Thermal mismanagement wreaks havoc with an avionics display dumping lots of heat.
In the early 1980s, I worked for a company that built avionics displays
and display drivers. This was "back in the day" before video driver
circuitry was so compact. The equivalent circuitry to todays ~20-square-inch video driver card would have taken a whole box, and a large
one at that!
In order to alleviate the size issue, they would sometimes
use a "Stroker" (as opposed to "Raster") display to simplify the
circuitry and save power and cooling. A Stroker display is one that
relies on directly steering the beam with the CRT deflection coils to
form map outlines, letters, and numbers on the display.
analogous to how you would draw the letter "A" with a pencil (go ahead,
try it). Where you actually draw a line consider the beam "on."Where
you move a space without drawing, consider the beam "off." This was an
ingenious solution to display design problems, although the display DID
suffer from a pronounced flicker when the screen got too crowded.
For instance, when the CPU wanted to draw a line on a 640 X 480
display, it would execute two writes to the X and Y position registers
(e.g. 100/100 and 200/200) which would in turn draw a line from
position (100,100) to position (200,200) on the screen. It would have
to re-execute these writes to the registers periodically to keep the
line displayed on the screen. The refresh rate was dependent on the
persistence of the phosphor on the screen.
A friend of mine was tasked with designing the display driver cards for
the new display. The old display drivers gave off quite a bit of heat,
due to cooling the TO-3 packaged driver transistors.
TO-3 is a diamond-shaped package (when viewed from the top), about
1.5 X .75 inches in size.
In the 1980s it was probably the highest
heat-dissipation package available. Due to the difficulty of
dissipating heat in avionics, the TO-3s were conduction cooled. This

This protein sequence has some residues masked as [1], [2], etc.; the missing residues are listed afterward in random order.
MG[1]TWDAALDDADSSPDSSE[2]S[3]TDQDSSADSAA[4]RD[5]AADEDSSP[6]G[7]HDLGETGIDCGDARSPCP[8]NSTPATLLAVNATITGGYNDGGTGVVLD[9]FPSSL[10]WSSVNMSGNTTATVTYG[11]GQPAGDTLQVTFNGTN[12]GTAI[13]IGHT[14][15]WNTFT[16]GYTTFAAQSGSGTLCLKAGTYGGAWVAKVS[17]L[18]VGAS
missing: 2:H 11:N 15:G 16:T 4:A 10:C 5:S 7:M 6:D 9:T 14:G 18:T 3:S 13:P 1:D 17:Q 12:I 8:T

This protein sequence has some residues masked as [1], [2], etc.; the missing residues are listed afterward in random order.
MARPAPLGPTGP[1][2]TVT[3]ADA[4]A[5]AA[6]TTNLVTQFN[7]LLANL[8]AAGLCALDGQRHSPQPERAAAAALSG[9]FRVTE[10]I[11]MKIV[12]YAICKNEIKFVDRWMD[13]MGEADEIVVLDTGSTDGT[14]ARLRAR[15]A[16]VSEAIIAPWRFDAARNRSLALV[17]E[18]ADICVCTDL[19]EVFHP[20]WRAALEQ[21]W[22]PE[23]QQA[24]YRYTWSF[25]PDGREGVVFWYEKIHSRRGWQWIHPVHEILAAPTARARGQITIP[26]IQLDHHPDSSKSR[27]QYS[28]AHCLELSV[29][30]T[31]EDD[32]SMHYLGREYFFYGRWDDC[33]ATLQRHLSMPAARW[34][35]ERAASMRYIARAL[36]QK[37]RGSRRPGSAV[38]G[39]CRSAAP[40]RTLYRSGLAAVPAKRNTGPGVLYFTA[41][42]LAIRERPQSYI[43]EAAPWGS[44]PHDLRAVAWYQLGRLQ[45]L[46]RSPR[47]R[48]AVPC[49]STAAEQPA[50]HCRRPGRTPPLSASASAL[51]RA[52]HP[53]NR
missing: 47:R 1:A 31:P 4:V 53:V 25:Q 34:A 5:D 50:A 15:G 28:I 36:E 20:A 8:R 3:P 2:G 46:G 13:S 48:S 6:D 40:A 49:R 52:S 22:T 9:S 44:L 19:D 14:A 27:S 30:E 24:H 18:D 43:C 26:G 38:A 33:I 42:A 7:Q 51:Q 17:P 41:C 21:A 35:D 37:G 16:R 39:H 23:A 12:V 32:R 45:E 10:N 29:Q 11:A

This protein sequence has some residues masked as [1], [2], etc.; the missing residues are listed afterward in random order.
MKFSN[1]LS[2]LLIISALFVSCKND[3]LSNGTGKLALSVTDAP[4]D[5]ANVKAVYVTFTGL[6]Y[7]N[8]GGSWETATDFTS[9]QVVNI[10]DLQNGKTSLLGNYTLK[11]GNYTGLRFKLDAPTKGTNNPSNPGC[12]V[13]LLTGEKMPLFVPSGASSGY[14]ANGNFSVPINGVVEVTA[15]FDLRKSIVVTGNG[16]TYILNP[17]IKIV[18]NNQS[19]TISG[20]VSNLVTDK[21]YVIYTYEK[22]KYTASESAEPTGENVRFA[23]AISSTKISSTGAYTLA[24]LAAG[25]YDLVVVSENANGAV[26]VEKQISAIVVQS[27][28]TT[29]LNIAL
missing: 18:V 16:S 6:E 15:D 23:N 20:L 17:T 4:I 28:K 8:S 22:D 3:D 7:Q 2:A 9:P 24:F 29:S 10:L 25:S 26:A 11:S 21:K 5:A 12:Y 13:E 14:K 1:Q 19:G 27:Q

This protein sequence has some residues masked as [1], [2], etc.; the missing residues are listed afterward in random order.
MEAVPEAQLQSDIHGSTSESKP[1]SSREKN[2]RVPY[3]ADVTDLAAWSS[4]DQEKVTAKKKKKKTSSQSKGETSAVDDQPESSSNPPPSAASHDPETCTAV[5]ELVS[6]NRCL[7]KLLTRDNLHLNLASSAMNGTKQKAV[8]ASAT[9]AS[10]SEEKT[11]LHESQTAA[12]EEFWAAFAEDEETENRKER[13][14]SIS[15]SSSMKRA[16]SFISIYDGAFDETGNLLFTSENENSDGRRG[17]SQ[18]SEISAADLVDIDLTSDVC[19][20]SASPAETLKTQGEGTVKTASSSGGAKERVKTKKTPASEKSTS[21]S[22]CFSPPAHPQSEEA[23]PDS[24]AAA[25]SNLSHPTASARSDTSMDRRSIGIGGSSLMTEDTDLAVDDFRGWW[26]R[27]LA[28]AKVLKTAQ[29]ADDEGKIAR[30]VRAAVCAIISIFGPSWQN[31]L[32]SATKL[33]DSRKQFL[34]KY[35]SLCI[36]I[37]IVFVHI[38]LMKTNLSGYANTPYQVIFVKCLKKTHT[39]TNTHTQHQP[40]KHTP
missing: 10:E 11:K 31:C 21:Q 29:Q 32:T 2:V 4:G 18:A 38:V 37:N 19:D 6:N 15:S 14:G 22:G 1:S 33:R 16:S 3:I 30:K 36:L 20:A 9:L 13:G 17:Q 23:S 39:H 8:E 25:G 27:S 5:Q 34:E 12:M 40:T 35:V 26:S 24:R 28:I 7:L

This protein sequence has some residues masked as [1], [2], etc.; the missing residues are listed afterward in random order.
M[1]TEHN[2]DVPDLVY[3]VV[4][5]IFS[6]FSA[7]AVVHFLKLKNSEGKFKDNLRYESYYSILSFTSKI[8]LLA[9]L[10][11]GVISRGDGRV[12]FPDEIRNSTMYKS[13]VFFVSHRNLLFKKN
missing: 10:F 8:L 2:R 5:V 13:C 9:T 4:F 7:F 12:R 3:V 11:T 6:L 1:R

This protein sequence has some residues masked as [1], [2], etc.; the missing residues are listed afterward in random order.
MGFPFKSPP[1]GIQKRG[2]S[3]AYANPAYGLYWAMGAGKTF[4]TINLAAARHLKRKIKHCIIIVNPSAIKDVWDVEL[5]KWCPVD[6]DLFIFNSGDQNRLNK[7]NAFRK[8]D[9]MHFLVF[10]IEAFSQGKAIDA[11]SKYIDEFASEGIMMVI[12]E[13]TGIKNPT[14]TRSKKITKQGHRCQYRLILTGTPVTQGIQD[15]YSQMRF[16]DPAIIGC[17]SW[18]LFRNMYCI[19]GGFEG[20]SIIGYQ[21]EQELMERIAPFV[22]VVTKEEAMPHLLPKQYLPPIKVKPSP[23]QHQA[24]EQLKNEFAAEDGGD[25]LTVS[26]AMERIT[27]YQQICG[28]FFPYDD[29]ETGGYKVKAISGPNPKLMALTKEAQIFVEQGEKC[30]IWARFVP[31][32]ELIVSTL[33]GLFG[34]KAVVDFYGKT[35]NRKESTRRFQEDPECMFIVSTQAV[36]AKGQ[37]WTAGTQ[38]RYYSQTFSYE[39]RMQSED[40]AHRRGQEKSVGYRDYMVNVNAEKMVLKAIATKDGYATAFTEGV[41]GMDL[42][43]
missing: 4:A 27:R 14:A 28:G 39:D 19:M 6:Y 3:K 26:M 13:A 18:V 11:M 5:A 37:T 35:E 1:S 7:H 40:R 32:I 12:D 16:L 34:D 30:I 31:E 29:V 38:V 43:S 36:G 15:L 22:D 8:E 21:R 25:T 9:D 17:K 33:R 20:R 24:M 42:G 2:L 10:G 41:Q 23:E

meant that the circuit board had a beryllium-copper heat sink laminated
onto it and the ICs as well as the driver transistors were mounted
through it. The heat sink was thermally connected to the ICs with
heat sink grease and to the chassis with "Wedge-Lok" fasteners.
This laminated construction was expensive to design and build (plus
there were occasional problems with circuit traces shorting to the
heat sink under vibration), so the engineering team opted for a
different sort of design which, in retrospect, seems more like a "Rube
Goldberg" special than a legitimate design.
The TO-3s were bolted and soldered
to the board through a small heat sink block that just surrounded the
TO-3 package and was slightly taller. A heat sink plate was then screwed
to the heat sink block which was itself fastened with "Wedge-Loks" to
the chassis. A "Sil-pad" was used in each of the junctions to promote
This design was marginal due to the thermal conductivity of the extra
interface between the heat sink block and the heat sink plate. To add
insult to injury, the heat sinks were joined with stainless steel screws
mated to Helicoil inserts in the heat sink block. Although the thermal
design simulation looked OK, I rather doubt that anyone seriously
looked at the screw/ Helicoil contribution to thermal resistance.
All of this analysis is in retrospect, however. The actual failure was
kind of scary. While the aircraft was tested on the ground with
piped-in chilled air, everything worked OK. The problem occurred when
the aircraft was at altitude. Commonly, aircraft cabins are pressurized
to an 8,000 foot altitude (this rarified air makes cooling more
difficult) and this is what ultimately caused the reported failure. The
equipment operator reported smoke in the cabin, the equipment was shut
down, an in-flight emergency was declared, and the crew went on oxygen
while they tried to vent the smoke from the cabin.
The "slagged" mass of circuitry was evaluated and the following
conclusion was drawn: the TO-3 package had heated up sufficiently to
melt the solder used to connect its leads to the circuit board. The
solder then ran down and shorted the high-power driver transistors,
causing burning of the circuit board laminate. The problem was
alleviated (as opposed to "fixed") by soldering the TO-3 leads with
high-temperature solder (90/10 Sn/Pb). Additionally, the Sil-pads
were upgraded to ones with lower thermal resistance, and the heat sink
screws were tightened routinely. A routine fix for a potentially deadly
Dwight Bues is a Georgia Tech Computer Engineer with 27 years
experience in Computer Hardware, Software, and Systems and Interface